|Meet Oboitshepo Tladi|
When I read this poem I immediately thought of sharing it with you guys. Since I don’t personally know this young writer (only 16). I asked her brother (Remi) to gives us a mini intro on Oboitshepo "Tshepo" Tladi. Knowing that there are young minds like Tshepo out there, gives me hope that South Africa’s future will be in good hands. And this is what big bro had to say.......
"Tshepo" is a very interesting young lady with a passion and knack for literature and writing. Would you believe that she has already written a transcript on a book she intends to publish entitled "Love Through The Eyes Of A 14yr Old" but she is a thought leader amongst her peers in the unique position and mature perspective she views life and its differing forms and complexities. She is a writer and thought leader to look out for.
I could blame it on my age
I could blame it on my race
I could say it’s not my fault that I was born in a space where I see the effects of post apartheid South Africa.
I could say it’s not me, I never chose to live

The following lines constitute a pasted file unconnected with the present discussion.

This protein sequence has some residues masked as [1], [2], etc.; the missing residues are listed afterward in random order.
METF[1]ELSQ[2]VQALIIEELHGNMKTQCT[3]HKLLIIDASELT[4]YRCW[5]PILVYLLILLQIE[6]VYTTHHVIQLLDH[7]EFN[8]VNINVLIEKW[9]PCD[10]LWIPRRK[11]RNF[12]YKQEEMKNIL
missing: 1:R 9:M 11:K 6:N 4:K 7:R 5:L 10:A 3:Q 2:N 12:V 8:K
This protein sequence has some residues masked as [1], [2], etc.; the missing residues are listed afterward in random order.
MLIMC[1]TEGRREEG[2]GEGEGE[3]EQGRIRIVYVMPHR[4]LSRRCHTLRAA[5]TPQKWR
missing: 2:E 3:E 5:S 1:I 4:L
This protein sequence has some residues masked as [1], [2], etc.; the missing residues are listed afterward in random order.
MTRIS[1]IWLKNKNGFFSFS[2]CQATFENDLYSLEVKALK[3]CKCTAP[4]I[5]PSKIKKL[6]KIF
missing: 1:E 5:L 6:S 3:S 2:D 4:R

I could even say I’m still young and my priorities are barely in place
I could try and fix it or maybe I won’t
‘cause I’m living in a time where I can do whatever I want & they’ll just watch
It wouldn’t be my fault- let’s blame it on too much TV
I make the same mistakes over & over again & no one learns from me either
But still I’m blind
I aim to be a socialite
The world ought to see me ‘cause I choose to idolise celebrities who are publically living in darkness
I’m so quick to stand up for my rights and don’t notice that they are actually a privileges
I have roots
I am filled with rich culture and history but I choose to hide behind my perfectly polished English secretly hiding the urge to go back to where I’m from
I hide behind internationality and too afraid to support anything local
Before me there lived a period of defeat, struggle and discrimination so I use that to my advantage but only when it suits me
Don’t get my way of thinking wrong
I do feel the impact of a now post apartheid struggle and the psychological chains it has imprisoned my parents and their parents with but sometimes, even though it seems odd a bit of me wishes I was there.
Because they seem to remind me daily how fortunate I am ‘cause they had to fight for something that they themselves never knew existed- freedom
But then I stand there in total dismay and sometimes even watch in envy because they have no idea how feeble it must feel to fight for nothing
I wonder, has it all been done for us??
They try to keep me in a box and I sincerely comply- I'm just doing what's expected
So even if I don’t know who to blame for making the youth of South Africa what we are today
They have no idea how useless we must feel to find ourselves reaping what we have never sowed.
Can I get a 'keeping it real'